When it comes time to take out a mortgage on a property, there are many different types of loans available. From government-backed VA and FHA loans, to conventional fixed-rate 15-, 20-, or 30-year loans, there are lots of options to consider. One avenue you may not have considered — and may have even been warned against — however, is an adjustable rate mortgage, or ARM loan.
Adjustable-rate mortgages got something of a bad rap during the housing market crash of 2007 and brought many banks' lending practices under the microscope of scrutiny. During that time, lenders would often use ARMs, which carry lower initial interest rates, in order to get borrowers' payments where they need to be in order to qualify for loans. The catch? When the interest rate would adjust, borrowers would be stuck with a higher interest rate and, in many cases, a higher payment they simply couldn't afford.
What exactly is an ARM?
An adjustable-rate mortgage (ARM) is not a long-term, fixed-rate mortgage. Instead, it offers borrowers a lower initial interest rate for a shorter fixed period of time — usually three, five, or seven years. While the principal and interest payment on the loan is still calculated over 30 years, the interest rate changes based on several factors once that three-, five-, or seven-year time period is up. Those factors include:
- Interest rate indexes – ARMs are tied to an index of interest rates such as the London Interbank Offered Rate, also known as Libor. Libor is one of the benchmark rate indexes used by leading banks to dictate what they'll charge each other for short-term loans.
- Margins – The loan margin is established when the loan is initially approved and remains fixed for its entirety. The margin is a fixed percentage that is added to a loan index rate to obtain the fully indexed rate for an ARM. For example, if your index rate is three percent and your margin is three percent, your fully indexed interest rate would be 6 percent. Margins can sometimes be negotiated with the mortgage lender.
- Interest caps – ARMs typically have a cap that defines a maximum interest rate and a periodic cap limiting the amount the interest rate can change within a single adjustment period.
Why more people are choosing ARMs
As the general public has become more informed about ARM loans and their potential benefits and pitfalls, more borrowers are opting for these types of mortgages when it makes sense. Let's take a look at four of the reasons more borrowers these days are opting for ARMs.
1. Lower interest rates = lower monthly payments
When interest rates are already low, ARMs are less popular among borrowers. But because interest rates on ARM loans are always lower than on conventional fixed-rate loans — generally by about .5 percent — they're particularly appealing at times when conventional interest rates are high. During these times borrowers are often willing to risk a higher future rate in exchange for lower payments now.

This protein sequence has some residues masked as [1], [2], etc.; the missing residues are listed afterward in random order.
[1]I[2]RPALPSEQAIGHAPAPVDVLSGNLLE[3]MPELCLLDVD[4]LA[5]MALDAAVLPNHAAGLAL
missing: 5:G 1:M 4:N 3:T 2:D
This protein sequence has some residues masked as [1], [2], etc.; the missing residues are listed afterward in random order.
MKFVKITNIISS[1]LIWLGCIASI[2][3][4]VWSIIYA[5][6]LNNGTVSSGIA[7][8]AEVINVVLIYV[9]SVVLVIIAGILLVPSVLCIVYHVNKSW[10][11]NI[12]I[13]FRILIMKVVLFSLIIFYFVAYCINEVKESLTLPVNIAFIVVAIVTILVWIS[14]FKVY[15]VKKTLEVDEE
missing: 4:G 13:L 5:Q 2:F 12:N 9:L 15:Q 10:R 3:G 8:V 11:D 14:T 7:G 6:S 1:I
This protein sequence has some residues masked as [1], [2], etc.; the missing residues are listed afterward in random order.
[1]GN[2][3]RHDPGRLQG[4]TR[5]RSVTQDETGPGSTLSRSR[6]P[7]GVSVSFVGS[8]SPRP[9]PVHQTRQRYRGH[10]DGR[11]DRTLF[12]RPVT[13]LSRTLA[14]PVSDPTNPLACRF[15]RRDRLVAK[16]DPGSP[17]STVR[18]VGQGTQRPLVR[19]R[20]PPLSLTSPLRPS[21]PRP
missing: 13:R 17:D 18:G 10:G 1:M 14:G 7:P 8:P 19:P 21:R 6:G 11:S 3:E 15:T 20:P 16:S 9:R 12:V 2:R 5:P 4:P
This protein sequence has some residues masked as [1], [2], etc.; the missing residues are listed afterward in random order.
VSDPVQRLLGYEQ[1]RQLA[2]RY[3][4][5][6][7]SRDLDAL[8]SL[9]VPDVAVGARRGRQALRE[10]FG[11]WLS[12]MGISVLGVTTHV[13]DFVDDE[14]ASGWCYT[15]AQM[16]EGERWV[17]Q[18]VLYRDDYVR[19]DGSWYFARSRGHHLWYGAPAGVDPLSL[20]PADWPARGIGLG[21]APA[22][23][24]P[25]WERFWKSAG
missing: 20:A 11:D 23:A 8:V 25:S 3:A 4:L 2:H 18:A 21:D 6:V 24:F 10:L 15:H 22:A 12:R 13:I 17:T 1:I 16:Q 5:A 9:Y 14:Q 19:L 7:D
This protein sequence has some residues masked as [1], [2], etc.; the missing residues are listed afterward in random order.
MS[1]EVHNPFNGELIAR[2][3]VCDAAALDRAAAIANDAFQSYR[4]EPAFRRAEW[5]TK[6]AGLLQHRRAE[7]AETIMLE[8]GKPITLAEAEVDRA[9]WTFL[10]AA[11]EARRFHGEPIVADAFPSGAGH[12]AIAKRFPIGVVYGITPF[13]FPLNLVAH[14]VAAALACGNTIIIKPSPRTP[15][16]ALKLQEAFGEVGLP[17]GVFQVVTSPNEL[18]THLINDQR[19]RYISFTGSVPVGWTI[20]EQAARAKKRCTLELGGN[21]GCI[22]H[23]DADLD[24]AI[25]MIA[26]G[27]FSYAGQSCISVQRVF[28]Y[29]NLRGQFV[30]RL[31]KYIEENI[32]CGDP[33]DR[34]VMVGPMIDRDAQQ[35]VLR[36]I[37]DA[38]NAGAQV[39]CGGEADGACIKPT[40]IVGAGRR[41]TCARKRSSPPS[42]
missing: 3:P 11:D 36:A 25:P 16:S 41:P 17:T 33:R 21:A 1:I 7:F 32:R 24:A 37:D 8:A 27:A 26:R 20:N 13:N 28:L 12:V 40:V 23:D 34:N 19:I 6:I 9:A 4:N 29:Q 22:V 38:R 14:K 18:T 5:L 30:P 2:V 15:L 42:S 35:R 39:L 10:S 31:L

2. Short-term loans
Some homebuyers choose ARMs because they know they will not keep the loan long enough for the introductory rate to expire. Therefore, they know they can avoid the interest-rate adjustment. For this reason, ARMs can be a sound option for those buying investment properties or fixer-uppers that they intend to hold onto for only a few years. The most popular ARM loans carry fixed-rate terms of five or seven years, which gives most investors plenty of time to get in and out of the property, and make the lowest possible payments in the meantime.
One word of caution here: It's important to make sure that you are aware of any prepayment penalties associated with the loan. For example, some loans carry a penalty of 2 or 3 percent if they are paid off early. Refinancing a loan or selling the property both result in the original loan being paid off and that penalty can be assessed in these cases if the prepayment period has not yet expired. This can end up costing an unwitting homeowner a significant chunk of change. Therefore, be sure to ask your lender about prepayment penalty details if you plan to refinance your way to a lower payment after the initial low-interest period expires, or to sell the property quickly.
3. Lower fraud risk
While ARMs are less appealing to some borrowers, they're also less appealing to would-be identity thefts and criminals, according to recent data. First American, which provides mortgage and title services, said earlier this year that there is now less fraud risk associated with adjustable-rate mortgage applications than with conventional loans.
"ARMs historically have had more defect, fraud and misrepresentation risk than the traditional 30-year, fixed rate mortgage," said Mark Fleming, chief economist at First American. "Interestingly, that has changed recently. ARMs, based on our defect, fraud and misrepresentation index, are modestly less risky."
4. Lower credit scores
Borrowers with credit scores that dip below 680 are less likely to qualify for conventional loans and therefore will end up paying higher interest rates. Higher interest means higher monthly payments. Borrowers and their lenders often circumvent this problem with an ARM loan. The lower associated interest rate can make a big difference in a borrower's ability to qualify for a mortgage loan and to make the monthly loan payment.
Should you consider an ARM?
If you are interested in an adjustable-rate mortgage for these or other reasons, it's important to weigh all of the pros and cons with your mortgage lender to ultimately determine if an ARM is right for you. If you believe your credit score may prevent you from qualifying for a conventional loan with a low interest rate, it's a good idea to do a free check of your credit score before applying for a mortgage loan. Doing so can save you money in the long run.